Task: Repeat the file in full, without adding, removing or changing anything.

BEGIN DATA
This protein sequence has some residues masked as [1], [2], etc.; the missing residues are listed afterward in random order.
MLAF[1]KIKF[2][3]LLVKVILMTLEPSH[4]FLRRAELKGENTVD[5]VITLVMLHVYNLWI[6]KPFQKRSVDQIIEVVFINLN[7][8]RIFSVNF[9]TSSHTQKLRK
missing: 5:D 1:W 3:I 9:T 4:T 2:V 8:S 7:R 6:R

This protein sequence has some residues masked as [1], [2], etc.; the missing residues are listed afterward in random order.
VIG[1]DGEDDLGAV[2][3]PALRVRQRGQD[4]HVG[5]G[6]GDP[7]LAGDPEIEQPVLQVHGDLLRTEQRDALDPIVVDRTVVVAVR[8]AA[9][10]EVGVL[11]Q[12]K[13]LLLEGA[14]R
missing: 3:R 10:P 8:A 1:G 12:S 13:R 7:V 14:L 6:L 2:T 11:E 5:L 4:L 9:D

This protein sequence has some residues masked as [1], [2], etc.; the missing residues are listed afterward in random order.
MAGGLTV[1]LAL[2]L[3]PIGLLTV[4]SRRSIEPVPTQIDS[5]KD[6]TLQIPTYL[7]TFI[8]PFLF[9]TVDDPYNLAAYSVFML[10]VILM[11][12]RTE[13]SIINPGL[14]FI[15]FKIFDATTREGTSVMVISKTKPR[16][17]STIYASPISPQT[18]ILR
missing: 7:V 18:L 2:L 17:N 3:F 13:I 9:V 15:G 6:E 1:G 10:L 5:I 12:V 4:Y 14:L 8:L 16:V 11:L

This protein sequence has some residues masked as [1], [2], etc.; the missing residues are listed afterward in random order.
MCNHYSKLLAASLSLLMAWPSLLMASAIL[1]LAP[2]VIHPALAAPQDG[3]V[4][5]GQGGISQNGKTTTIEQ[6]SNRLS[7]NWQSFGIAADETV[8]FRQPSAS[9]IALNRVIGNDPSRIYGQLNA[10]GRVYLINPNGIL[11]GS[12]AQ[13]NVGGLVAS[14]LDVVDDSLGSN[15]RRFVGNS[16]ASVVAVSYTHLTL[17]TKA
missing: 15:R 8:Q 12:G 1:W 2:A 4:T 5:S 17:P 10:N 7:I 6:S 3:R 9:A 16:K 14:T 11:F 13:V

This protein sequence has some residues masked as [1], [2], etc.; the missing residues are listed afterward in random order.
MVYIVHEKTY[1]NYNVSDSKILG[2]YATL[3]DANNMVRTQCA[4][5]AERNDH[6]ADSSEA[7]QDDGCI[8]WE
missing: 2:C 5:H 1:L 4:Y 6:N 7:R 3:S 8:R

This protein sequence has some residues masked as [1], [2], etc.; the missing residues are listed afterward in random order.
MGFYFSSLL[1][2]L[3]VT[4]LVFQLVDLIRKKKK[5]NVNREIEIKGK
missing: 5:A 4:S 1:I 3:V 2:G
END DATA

This protein sequence has some residues masked as [1], [2], etc.; the missing residues are listed afterward in random order.
MLAF[1]KIKF[2][3]LLVKVILMTLEPSH[4]FLRRAELKGENTVD[5]VITLVMLHVYNLWI[6]KPFQKRSVDQIIEVVFINLN[7][8]RIFSVNF[9]TSSHTQKLRK
missing: 5:D 1:W 3:I 9:T 4:T 2:V 8:S 7:R 6:R

This protein sequence has some residues masked as [1], [2], etc.; the missing residues are listed afterward in random order.
VIG[1]DGEDDLGAV[2][3]PALRVRQRGQD[4]HVG[5]G[6]GDP[7]LAGDPEIEQPVLQVHGDLLRTEQRDALDPIVVDRTVVVAVR[8]AA[9][10]EVGVL[11]Q[12]K[13]LLLEGA[14]R
missing: 3:R 10:P 8:A 1:G 12:S 13:R 7:V 14:L 6:L 2:T 11:E 5:L 4:L 9:D

This protein sequence has some residues masked as [1], [2], etc.; the missing residues are listed afterward in random order.
MAGGLTV[1]LAL[2]L[3]PIGLLTV[4]SRRSIEPVPTQIDS[5]KD[6]TLQIPTYL[7]TFI[8]PFLF[9]TVDDPYNLAAYSVFML[10]VILM[11][12]RTE[13]SIINPGL[14]FI[15]FKIFDATTREGTSVMVISKTKPR[16][17]STIYASPISPQT[18]ILR
missing: 7:V 18:L 2:L 17:N 3:F 13:I 9:V 15:G 6:E 1:G 10:L 5:I 12:V 4:Y 14:L 8:L 16:V 11:L

This protein sequence has some residues masked as [1], [2], etc.; the missing residues are listed afterward in random order.
MCNHYSKLLAASLSLLMAWPSLLMASAIL[1]LAP[2]VIHPALAAPQDG[3]V[4][5]GQGGISQNGKTTTIEQ[6]SNRLS[7]NWQSFGIAADETV[8]FRQPSAS[9]IALNRVIGNDPSRIYGQLNA[10]GRVYLINPNGIL[11]GS[12]AQ[13]NVGGLVAS[14]LDVVDDSLGSN[15]RRFVGNS[16]ASVVAVSYTHLTL[17]TKA
missing: 15:R 8:Q 12:G 1:W 2:A 4:T 5:S 17:P 10:N 7:I 6:S 3:R 9:A 16:K 14:T 11:F 13:V

This protein sequence has some residues masked as [1], [2], etc.; the missing residues are listed afterward in random order.
MVYIVHEKTY[1]NYNVSDSKILG[2]YATL[3]DANNMVRTQCA[4][5]AERNDH[6]ADSSEA[7]QDDGCI[8]WE
missing: 2:C 5:H 1:L 4:Y 6:N 7:R 3:S 8:R

This protein sequence has some residues masked as [1], [2], etc.; the missing residues are listed afterward in random order.
MGFYFSSLL[1][2]L[3]VT[4]LVFQLVDLIRKKKK[5]NVNREIEIKGK
missing: 5:A 4:S 1:I 3:V 2:G